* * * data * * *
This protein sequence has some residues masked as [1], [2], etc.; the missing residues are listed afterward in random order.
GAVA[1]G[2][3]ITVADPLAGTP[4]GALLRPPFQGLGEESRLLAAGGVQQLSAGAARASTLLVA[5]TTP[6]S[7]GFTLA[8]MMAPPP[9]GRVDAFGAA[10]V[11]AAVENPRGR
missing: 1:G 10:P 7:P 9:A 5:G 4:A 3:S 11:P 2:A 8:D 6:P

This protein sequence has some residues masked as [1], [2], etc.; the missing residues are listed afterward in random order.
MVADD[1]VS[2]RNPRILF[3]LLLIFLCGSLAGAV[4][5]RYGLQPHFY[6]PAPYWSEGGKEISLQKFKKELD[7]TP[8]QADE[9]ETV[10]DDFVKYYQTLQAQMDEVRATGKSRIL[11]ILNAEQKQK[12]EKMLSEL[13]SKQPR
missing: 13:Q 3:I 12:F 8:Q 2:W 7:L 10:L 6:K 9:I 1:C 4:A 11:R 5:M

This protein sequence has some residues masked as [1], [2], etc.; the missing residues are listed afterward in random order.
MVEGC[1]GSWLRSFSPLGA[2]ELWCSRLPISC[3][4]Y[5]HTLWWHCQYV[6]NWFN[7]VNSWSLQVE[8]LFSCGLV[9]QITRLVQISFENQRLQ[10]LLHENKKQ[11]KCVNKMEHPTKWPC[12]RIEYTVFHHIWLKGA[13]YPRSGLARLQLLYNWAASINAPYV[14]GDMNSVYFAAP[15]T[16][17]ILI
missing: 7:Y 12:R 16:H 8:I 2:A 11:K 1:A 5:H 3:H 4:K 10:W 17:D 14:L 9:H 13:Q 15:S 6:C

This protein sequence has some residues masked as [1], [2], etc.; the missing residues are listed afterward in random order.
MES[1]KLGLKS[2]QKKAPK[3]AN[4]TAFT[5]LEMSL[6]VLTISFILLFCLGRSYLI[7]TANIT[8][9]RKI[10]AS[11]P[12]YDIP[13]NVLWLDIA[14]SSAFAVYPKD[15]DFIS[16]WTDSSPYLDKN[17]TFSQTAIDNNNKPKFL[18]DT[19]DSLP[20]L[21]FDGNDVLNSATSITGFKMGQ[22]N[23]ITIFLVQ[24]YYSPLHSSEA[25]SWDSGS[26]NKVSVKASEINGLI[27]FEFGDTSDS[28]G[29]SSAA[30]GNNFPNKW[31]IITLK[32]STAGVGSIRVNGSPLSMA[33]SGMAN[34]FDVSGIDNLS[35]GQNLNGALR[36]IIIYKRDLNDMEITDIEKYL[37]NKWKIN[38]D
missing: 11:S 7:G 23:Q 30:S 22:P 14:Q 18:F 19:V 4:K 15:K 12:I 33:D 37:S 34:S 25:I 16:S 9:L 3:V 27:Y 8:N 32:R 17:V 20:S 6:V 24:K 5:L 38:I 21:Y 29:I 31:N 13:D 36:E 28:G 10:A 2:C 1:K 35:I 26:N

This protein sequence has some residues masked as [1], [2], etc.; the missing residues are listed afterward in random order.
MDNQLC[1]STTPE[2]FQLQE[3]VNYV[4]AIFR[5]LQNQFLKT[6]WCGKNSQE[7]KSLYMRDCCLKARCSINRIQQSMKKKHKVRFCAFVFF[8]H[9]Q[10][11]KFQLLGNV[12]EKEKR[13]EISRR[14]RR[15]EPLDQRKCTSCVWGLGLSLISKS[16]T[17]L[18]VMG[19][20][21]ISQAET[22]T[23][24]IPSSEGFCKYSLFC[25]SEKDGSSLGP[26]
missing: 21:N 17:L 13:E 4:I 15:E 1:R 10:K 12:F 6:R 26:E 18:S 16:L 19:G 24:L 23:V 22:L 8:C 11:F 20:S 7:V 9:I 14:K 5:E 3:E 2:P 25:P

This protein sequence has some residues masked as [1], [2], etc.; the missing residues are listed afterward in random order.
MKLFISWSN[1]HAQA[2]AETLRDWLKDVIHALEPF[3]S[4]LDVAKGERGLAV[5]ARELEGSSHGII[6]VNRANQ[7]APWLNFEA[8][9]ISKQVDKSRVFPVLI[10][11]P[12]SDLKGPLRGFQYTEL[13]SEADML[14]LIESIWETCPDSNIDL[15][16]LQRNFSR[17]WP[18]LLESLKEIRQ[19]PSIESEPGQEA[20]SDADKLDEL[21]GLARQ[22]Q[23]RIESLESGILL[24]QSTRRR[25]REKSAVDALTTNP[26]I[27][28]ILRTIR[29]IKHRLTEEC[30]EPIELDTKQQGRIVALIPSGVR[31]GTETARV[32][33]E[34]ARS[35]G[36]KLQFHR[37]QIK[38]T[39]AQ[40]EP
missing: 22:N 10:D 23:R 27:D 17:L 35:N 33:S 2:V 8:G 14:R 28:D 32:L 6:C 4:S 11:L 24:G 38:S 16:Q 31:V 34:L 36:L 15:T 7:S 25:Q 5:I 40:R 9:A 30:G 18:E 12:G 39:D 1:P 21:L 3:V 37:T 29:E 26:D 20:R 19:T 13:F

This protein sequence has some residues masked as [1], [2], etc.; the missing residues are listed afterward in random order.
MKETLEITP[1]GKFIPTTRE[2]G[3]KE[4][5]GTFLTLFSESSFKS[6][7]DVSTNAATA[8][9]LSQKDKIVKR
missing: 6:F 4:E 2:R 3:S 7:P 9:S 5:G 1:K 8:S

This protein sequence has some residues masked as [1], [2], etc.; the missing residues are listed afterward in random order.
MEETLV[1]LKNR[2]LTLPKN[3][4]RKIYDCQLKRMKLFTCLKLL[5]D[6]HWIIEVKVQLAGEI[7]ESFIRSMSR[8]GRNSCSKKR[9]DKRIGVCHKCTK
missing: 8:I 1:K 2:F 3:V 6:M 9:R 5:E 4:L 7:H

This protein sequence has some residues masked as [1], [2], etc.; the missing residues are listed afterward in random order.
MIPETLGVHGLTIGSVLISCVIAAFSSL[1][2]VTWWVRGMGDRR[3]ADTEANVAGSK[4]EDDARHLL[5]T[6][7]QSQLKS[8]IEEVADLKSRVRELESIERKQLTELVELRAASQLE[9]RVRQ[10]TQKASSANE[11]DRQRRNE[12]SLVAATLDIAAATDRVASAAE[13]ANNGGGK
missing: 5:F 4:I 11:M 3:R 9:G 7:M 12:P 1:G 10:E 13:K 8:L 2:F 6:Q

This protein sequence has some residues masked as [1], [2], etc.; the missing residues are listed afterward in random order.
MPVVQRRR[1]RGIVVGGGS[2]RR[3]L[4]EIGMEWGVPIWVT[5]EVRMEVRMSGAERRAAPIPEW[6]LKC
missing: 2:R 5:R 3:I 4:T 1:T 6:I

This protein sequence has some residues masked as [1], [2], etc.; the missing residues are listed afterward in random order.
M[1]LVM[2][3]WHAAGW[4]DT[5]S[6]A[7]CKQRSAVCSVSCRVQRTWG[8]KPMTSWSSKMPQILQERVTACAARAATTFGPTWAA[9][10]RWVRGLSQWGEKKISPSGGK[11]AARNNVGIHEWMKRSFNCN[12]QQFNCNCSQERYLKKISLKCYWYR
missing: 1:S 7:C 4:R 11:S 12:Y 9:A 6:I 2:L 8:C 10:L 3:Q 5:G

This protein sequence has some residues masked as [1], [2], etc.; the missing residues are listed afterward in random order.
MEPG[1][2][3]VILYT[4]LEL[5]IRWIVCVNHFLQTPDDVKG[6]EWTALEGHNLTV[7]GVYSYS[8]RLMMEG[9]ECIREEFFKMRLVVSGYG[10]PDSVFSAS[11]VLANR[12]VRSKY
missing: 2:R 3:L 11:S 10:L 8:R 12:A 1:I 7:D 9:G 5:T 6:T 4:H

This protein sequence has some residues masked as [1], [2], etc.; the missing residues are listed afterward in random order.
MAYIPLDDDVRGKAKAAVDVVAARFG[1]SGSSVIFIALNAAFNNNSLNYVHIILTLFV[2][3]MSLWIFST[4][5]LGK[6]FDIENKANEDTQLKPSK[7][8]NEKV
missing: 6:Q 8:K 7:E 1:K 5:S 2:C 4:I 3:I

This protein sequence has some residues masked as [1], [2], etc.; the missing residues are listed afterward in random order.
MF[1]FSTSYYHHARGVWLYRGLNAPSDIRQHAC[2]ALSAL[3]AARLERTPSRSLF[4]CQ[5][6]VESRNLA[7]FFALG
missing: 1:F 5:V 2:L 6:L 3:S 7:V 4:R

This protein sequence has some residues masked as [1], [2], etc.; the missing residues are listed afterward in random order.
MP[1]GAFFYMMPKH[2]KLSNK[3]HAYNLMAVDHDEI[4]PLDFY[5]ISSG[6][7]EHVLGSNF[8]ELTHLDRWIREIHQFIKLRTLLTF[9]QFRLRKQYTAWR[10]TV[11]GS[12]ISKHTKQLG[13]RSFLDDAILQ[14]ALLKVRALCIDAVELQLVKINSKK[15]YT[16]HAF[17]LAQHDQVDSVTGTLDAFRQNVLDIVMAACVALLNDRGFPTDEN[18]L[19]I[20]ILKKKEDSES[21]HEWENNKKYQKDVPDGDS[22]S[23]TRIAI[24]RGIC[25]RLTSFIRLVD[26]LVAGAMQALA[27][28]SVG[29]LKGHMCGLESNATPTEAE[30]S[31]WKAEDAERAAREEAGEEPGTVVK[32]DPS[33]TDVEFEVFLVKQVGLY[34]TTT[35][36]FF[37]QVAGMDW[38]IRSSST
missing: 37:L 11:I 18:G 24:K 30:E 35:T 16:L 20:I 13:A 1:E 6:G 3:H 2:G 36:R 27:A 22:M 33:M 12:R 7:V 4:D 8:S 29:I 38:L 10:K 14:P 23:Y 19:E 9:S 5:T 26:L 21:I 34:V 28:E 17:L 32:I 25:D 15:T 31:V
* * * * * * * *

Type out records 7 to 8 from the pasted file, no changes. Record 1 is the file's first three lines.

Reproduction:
This protein sequence has some residues masked as [1], [2], etc.; the missing residues are listed afterward in random order.
MKETLEITP[1]GKFIPTTRE[2]G[3]KE[4][5]GTFLTLFSESSFKS[6][7]DVSTNAATA[8][9]LSQKDKIVKR
missing: 6:F 4:E 2:R 3:S 7:P 9:S 5:G 1:K 8:S

This protein sequence has some residues masked as [1], [2], etc.; the missing residues are listed afterward in random order.
MEETLV[1]LKNR[2]LTLPKN[3][4]RKIYDCQLKRMKLFTCLKLL[5]D[6]HWIIEVKVQLAGEI[7]ESFIRSMSR[8]GRNSCSKKR[9]DKRIGVCHKCTK
missing: 8:I 1:K 2:F 3:V 6:M 9:R 5:E 4:L 7:H